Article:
PP and PSOE dominate European elections but anti-austerity parties on the up

LAST UPDATED: 26 May, 2014 @ 15:22
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PP and PSOE dominate European elections but anti-austerity parties on the up

RULING centre-right Partido Popular has defeated the main Socialist opposition PSOE in a tense European Parliament election night.

The two-party dominance continued as predicted – with PP taking 16 seats and the PSOE taking 14 according to near complete results – but both parties lost ground to insurgent parties.

The PP and PSOE have dominated Spanish politics since the end of Francisco Franco’s rule in the 1970s, but their dominance has been affected by discontent over austerity measures.

Both fell far below their totals in the previous European elections in 2009, when together they won 47 seats.

Their combined share of the vote fell from about 80% then to just 49% on Sunday.

Eight smaller parties shared the remaining 24 seats, a larger total than pre-election opinion polls had predicted.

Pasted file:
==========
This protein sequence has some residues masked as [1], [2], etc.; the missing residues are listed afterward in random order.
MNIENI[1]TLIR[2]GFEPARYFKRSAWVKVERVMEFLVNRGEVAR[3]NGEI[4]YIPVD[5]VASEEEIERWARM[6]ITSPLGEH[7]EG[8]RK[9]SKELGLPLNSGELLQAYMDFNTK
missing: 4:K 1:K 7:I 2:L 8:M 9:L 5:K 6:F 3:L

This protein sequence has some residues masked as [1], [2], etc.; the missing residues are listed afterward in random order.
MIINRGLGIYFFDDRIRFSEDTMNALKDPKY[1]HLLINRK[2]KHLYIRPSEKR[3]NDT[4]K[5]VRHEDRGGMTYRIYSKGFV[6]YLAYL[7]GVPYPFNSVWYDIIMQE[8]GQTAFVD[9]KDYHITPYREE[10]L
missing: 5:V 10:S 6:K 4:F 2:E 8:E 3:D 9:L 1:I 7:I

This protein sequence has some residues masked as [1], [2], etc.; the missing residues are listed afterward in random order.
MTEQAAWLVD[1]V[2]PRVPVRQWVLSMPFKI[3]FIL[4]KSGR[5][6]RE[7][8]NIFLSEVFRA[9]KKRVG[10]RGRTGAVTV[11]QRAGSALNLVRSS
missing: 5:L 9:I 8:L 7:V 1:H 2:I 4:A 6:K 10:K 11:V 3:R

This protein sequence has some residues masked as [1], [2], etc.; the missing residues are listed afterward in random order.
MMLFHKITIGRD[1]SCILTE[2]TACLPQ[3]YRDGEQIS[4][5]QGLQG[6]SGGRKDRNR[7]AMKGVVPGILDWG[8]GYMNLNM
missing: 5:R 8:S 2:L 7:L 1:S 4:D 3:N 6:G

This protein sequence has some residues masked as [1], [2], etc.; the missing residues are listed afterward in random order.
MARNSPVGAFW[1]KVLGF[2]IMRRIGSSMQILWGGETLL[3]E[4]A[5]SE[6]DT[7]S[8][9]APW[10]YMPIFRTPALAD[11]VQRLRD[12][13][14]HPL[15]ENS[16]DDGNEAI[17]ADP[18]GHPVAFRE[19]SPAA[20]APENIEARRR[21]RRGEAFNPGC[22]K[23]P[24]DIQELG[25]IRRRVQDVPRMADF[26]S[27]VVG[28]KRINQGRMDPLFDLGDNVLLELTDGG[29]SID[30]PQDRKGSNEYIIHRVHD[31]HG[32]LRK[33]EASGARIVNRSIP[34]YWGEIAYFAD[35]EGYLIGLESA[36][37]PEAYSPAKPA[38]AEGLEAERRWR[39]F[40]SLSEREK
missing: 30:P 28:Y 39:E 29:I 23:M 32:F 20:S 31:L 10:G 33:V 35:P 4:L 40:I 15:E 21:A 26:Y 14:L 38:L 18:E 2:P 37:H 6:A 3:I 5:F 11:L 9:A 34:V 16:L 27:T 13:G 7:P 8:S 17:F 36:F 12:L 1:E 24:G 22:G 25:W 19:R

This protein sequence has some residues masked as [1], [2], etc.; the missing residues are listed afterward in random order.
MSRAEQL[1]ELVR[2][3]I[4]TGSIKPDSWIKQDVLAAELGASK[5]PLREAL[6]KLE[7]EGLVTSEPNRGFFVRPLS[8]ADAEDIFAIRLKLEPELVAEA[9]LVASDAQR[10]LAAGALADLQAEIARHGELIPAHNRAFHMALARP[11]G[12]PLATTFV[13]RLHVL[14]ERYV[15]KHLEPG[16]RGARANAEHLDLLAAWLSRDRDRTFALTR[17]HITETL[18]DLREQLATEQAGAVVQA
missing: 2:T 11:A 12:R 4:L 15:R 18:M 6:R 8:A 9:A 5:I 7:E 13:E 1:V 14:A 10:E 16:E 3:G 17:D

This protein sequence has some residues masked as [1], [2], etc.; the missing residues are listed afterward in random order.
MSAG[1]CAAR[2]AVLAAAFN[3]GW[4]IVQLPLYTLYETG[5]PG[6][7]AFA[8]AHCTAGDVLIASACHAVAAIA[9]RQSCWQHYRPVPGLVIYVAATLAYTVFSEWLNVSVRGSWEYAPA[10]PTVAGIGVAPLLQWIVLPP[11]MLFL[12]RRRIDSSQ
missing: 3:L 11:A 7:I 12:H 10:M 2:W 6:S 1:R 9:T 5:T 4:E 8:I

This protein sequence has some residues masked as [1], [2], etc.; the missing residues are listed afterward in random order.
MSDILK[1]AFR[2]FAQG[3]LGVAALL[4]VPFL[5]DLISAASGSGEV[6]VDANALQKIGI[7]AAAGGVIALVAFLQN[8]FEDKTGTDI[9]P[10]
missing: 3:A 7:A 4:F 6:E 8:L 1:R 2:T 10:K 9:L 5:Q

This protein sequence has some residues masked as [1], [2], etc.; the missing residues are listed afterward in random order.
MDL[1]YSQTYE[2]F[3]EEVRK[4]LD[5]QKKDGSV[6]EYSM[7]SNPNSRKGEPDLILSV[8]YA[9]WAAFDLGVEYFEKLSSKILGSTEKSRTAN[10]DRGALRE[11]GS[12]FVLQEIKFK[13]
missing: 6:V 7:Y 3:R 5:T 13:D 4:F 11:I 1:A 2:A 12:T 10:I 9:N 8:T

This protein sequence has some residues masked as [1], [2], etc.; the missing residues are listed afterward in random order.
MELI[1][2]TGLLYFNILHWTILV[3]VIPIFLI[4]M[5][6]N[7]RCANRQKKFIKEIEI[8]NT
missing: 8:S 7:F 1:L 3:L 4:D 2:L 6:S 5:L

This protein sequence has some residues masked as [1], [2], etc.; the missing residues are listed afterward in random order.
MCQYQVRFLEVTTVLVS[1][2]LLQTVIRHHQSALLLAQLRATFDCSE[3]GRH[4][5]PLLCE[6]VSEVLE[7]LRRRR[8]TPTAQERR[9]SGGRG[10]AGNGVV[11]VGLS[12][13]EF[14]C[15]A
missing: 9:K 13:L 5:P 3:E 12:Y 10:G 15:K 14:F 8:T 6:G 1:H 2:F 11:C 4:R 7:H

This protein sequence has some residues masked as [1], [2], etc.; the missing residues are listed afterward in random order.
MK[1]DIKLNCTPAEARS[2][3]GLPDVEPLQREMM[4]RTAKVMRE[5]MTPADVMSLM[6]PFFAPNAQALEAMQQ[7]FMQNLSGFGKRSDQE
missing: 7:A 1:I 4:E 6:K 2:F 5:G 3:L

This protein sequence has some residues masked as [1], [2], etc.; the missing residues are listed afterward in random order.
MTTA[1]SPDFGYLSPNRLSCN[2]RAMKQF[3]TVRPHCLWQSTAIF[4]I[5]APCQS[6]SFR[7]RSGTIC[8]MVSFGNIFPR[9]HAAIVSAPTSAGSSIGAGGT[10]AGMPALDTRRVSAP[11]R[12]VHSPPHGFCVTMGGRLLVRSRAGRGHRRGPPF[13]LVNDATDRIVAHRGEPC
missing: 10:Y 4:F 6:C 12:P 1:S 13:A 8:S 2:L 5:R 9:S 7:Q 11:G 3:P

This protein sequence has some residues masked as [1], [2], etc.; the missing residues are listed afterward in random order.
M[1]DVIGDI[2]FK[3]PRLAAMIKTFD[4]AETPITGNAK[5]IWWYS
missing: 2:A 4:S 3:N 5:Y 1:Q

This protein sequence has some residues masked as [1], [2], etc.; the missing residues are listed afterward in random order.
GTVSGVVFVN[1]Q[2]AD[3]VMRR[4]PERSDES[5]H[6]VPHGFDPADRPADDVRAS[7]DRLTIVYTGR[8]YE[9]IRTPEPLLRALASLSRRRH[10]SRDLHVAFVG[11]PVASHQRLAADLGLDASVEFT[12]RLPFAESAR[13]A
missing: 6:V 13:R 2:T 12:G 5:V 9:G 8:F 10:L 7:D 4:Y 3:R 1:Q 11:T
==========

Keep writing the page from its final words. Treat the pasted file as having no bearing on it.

Spain has not joined the anti-EU feeling of many European countries, but voters did give strong support to anti-austerity leftist parties separatists in Cataluyna in favour of a referendum in November.

The biggest surprise of the election night was the strong performance from Podemos – the ‘We Can’ party – a product of Spain’s internet-driven ‘indignant’ movement against economic inequality and government austerity.

The ‘indignant’ movement – born with the establishment of a protest camp at Madrid’s central Puerta del Sol square in 2011 – inspired a similar global ‘Occupy’ movement.

The PP and PSOE dominance benefitted from a low voter turnout – of 45.7%. Although contrary to pre-election opinion polls, turnout was up from 2009, when it was just 44.9%.

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  1. “Los Indignados” That’s the ticket, they make the two see-saw parties look ineffectual and redundant. They show the “austerity” mantra for the lie that it is. Spanish politics have been so bent for so long, that ordinary people have lost faith in the democratic process and ceased to vote. The process isn’t completely broke but it’s certainly in poor shape, needing an injection of youth and genuine socialist sentiment.

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